How Well Do You Know Your Favorite Bean?
That’s a trick question, by the way. Coffee isn’t actually a bean; it’s a stone fruit, like cherries and plums. But seriously, how well do you know your coffee?
You might not put too much thought into the series of events that brought that delicious, stimulating beverage through the mists of time and into your coffee cup, but as it turns out, coffee has a very interesting backstory.
Let’s step into our caffeine-powered time machine and make a few stops along the timeline of everyone’s favorite pick-me-up beverage.
The World’s First Energy Bar
According to coffee historians, the very first coffee plants originated on the shores of the Red Sea, in the Horn of Africa. East African warriors would grind the cherries and mix them with animal fat. Then, they’d roll the resulting paste into little balls, and would pop a few before battle to amp themselves up.
The Tale of Kaldi and the Rambunctious Goats
An apocryphal legend tells of a 6th century goat herder named Kaldi, who noticed that his flock seemed to really relish the coffee cherries. After dining on the ripe, red fruit, they’d frolic in the fields for hours. So, he decided to try those strange berries for himself. And wow – they really packed a wallop!
Knowing there was something magical about them, he went to the local monastery to share his discovery with the learned monks. After some experimentation, they discovered that they could make a deliciously invigorating hot beverage by roasting, grinding, and boiling the beans. Voila! Coffee was born.
Word Travels Fast
The monks shared their secret with other monks, and over the years, coffee’s popularity grew and grew. By the 15th century, coffee cultivation was in full swing, and coffee houses had opened their doors throughout the Arab world.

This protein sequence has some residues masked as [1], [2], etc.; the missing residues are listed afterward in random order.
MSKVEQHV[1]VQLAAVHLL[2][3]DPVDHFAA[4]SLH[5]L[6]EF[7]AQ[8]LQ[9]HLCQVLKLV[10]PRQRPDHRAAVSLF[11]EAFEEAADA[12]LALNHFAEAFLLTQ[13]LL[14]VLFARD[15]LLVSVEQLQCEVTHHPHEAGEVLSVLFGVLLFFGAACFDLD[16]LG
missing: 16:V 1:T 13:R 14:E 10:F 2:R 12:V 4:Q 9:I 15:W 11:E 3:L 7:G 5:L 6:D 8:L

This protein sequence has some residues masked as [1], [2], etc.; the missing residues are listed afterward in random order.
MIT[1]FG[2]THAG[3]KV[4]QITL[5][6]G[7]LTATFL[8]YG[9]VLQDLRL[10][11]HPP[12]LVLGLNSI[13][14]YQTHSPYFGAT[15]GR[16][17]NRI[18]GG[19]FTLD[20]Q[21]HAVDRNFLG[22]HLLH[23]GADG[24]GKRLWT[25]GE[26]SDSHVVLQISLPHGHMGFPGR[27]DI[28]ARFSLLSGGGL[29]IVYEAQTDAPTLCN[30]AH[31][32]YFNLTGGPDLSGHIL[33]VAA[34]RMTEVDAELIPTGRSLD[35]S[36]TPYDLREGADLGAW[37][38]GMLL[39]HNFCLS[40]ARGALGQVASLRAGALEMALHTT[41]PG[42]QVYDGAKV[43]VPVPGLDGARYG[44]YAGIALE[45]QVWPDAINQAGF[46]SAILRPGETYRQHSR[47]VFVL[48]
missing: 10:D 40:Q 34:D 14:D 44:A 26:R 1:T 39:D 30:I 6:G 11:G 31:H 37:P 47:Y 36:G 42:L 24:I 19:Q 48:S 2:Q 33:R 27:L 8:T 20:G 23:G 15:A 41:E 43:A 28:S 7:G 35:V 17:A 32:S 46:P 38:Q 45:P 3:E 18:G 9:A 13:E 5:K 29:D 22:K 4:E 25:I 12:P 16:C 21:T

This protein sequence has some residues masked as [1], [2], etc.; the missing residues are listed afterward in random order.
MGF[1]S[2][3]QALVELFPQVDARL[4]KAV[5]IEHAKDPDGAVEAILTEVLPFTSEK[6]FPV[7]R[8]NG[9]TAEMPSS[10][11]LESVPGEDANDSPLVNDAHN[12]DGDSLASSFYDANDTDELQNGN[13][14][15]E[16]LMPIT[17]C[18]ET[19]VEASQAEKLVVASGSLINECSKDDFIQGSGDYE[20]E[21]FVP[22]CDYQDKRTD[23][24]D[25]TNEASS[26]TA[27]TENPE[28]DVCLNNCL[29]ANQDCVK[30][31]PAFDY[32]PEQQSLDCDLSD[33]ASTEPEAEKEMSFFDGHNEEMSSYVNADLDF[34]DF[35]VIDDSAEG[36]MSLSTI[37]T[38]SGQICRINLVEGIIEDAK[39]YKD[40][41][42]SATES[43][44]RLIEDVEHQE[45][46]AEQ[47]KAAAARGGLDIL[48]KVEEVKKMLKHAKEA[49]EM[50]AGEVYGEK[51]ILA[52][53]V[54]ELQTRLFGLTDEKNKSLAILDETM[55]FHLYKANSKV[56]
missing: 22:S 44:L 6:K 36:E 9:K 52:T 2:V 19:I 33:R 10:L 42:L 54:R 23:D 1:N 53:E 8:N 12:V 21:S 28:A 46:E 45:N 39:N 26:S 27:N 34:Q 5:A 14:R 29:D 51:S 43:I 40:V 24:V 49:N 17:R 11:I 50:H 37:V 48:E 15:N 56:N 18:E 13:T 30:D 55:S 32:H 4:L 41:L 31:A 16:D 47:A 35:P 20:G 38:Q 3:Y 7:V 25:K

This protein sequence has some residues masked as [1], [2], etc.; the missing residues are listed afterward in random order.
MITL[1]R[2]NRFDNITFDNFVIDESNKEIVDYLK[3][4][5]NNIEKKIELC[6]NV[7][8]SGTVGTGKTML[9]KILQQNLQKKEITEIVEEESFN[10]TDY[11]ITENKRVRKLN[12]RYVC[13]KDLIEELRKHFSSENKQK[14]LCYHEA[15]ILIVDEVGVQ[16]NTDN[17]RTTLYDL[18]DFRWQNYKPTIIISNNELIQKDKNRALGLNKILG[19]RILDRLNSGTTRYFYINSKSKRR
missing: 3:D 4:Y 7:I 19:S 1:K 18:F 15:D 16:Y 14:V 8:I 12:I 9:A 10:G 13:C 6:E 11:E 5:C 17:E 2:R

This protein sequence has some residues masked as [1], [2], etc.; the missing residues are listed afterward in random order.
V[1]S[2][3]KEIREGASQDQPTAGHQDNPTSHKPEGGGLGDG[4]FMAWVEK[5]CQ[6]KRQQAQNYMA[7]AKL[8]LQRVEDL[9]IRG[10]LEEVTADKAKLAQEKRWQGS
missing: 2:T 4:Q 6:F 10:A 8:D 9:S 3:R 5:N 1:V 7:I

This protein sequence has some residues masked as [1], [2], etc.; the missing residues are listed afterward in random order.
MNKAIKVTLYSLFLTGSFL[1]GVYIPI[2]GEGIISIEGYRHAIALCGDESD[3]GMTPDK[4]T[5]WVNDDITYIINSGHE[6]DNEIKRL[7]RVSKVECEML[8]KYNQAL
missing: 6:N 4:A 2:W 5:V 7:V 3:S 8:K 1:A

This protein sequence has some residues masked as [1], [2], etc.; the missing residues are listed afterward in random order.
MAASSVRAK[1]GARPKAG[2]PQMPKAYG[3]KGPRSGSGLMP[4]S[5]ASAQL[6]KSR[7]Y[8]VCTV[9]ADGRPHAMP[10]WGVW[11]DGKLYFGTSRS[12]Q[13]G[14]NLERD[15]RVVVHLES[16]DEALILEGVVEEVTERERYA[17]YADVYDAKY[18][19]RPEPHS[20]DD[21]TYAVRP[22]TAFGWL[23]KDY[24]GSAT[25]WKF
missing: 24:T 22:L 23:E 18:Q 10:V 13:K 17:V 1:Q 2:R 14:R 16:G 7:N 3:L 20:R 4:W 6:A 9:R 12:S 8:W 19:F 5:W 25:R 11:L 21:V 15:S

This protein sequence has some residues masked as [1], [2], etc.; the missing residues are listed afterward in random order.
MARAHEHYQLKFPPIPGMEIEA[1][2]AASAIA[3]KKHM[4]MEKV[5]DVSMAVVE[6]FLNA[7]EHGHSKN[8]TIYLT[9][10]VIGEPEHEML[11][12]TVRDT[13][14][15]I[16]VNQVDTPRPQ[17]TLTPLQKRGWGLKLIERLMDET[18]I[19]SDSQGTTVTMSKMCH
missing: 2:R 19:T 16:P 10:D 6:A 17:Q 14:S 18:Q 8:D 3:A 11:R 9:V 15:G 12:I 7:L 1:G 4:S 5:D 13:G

Coffee became a valuable cash crop, and the coffee magnates of Yemen were eager to maintain control. After all, if everyone could grow coffee, theirs wouldn’t be nearly as valuable. They outlawed the export of fertile coffee cherries to prevent anybody else from encroaching on their monopoly.
But where there’s a will, there’s a way. An Indian pilgrim named Baba Budan masterminded the first known successful coffee heist during the 17th century.
In the early 1600s, Dutch traders absconded with fertile beans and hightailed it back to Holland from the Yemeni port at Mocha. Before too long, they’d set up coffee plantations in Java, Timor, Ceylon, Sumatra, and Bali. From those places, it made its way to the West Indies, Jamaica, and Brazil.
As coffee spread, so did the concept of the coffee house – a place where patrons from all walks of life could gather to talk politics, conduct business, and hold forth on the issues of the day. Coffee houses caught on in metropolitan cities throughout Europe and eventually America.
Modern Coffee Comes in Waves
Of course, the story of coffee doesn’t end in the 1700s. Since then, the coffee world has undergone continual evolution.
The first wave of coffee started in the 1800s. It was all about mass production, convenience, and innovation. This was the era that brought us instant coffee, vacuum packaging, and household-name brands like Folgers and Maxwell House.
The second wave brought an increased appreciation for specialty coffee beans and coffee connoisseurship. It was a time of cross-cultural pollination that introduced lattes, espresso, and the French press to coffee lovers everywhere. In time however, the second wave became more about the branding and the social experience than the coffee itself. Big second-wave names include Starbucks, Peet’s, Seattle’s Best, and Caribou.
In the third wave, the art and science of coffee is the main event. Increased transparency and innovative production techniques are the order of the day, and while marketing certainly plays a role in the third wave, it generally showcases sustainability, quality, and fair trade coffee practices instead of focusing on the social aspect of the coffee shop experience. Cornerstones of the third wave include Counter Culture Coffee, Intelligentsia, and Portland’s homegrown Stumptown Coffee Roasters.
Waiting for the Next Wave
What will the fourth wave bring? Only time will tell. But we’re excited to find out, and we know you are, too. Unfortunately, our caffeine-powered time machine doesn’t travel into the future, so we’ll just have to wait and see.